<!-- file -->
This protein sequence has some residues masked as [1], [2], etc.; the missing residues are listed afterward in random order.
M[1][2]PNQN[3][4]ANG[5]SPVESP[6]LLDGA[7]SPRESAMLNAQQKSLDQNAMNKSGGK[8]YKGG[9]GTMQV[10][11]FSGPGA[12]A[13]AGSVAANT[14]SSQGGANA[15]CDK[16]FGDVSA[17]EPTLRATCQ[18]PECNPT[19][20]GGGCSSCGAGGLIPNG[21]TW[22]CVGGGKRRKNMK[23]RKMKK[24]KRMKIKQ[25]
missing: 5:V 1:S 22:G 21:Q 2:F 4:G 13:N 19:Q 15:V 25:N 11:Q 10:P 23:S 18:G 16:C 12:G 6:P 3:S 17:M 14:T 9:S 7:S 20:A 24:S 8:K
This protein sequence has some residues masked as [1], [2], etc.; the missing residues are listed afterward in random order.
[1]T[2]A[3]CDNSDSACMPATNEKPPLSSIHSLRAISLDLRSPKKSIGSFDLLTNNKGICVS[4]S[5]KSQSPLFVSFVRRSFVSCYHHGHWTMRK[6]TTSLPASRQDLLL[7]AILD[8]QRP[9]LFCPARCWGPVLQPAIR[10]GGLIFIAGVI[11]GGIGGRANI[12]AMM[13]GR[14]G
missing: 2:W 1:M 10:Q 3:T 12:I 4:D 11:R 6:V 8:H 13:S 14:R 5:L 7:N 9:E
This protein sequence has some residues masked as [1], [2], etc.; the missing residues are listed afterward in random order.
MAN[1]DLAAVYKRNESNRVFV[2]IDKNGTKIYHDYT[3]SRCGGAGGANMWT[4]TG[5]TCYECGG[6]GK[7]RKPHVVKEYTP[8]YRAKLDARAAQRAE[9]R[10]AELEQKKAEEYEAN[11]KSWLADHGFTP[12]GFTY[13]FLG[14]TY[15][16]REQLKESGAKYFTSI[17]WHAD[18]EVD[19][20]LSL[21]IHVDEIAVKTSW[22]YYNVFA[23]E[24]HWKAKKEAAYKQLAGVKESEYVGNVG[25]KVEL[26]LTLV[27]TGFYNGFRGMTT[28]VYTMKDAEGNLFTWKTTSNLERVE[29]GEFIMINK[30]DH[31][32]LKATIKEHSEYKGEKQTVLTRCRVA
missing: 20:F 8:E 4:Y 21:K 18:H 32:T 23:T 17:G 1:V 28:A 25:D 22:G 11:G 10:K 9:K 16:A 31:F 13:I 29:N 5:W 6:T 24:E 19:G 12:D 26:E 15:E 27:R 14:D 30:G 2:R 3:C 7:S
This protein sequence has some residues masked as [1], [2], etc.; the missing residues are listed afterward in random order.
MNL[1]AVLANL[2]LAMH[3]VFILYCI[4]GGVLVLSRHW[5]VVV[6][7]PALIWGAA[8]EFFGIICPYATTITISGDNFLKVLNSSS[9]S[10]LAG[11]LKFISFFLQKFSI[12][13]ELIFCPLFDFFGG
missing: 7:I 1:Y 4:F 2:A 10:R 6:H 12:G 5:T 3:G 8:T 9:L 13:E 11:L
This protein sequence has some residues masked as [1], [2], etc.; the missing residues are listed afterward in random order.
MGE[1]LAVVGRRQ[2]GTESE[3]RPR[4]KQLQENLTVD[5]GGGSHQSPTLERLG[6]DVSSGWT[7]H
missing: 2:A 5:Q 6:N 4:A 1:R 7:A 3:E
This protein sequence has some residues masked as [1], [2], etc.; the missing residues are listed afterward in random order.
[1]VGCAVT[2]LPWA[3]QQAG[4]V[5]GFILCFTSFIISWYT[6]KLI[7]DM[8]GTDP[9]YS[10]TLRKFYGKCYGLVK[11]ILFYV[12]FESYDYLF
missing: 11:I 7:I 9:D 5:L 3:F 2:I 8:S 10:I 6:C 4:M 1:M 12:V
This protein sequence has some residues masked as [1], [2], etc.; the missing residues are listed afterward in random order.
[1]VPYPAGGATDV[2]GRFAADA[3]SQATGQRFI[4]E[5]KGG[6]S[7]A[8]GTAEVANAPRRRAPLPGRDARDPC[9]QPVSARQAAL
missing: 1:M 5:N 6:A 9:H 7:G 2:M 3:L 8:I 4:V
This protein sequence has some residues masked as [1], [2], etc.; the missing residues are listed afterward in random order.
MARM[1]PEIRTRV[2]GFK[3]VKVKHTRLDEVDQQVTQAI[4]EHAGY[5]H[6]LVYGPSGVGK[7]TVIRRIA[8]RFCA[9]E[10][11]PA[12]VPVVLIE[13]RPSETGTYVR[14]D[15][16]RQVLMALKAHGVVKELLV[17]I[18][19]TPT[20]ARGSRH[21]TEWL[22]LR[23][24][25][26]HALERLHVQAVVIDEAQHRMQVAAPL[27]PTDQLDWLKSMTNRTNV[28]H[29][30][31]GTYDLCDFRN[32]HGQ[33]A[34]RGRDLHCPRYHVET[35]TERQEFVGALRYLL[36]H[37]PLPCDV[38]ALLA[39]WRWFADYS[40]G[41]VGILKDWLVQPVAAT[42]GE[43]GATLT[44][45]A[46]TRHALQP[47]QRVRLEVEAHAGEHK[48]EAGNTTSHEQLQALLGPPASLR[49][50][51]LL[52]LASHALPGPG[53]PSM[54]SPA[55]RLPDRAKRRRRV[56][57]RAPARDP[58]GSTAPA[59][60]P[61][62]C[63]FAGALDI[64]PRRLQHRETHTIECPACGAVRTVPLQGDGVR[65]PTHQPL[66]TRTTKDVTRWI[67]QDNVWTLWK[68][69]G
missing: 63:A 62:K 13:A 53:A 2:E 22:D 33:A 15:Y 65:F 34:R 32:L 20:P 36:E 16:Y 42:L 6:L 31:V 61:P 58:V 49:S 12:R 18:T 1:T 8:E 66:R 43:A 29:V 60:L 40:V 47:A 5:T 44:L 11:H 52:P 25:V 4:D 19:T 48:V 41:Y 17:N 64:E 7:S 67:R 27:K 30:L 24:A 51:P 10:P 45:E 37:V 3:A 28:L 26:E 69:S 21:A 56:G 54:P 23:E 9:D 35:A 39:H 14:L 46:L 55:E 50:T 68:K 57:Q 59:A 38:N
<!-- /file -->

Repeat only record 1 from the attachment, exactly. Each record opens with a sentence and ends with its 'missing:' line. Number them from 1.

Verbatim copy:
This protein sequence has some residues masked as [1], [2], etc.; the missing residues are listed afterward in random order.
M[1][2]PNQN[3][4]ANG[5]SPVESP[6]LLDGA[7]SPRESAMLNAQQKSLDQNAMNKSGGK[8]YKGG[9]GTMQV[10][11]FSGPGA[12]A[13]AGSVAANT[14]SSQGGANA[15]CDK[16]FGDVSA[17]EPTLRATCQ[18]PECNPT[19][20]GGGCSSCGAGGLIPNG[21]TW[22]CVGGGKRRKNMK[23]RKMKK[24]KRMKIKQ[25]
missing: 5:V 1:S 22:G 21:Q 2:F 4:G 13:N 19:Q 15:V 25:N 11:Q 10:P 23:S 18:G 16:C 12:G 6:P 3:S 17:M 14:T 9:S 7:S 20:A 24:S 8:K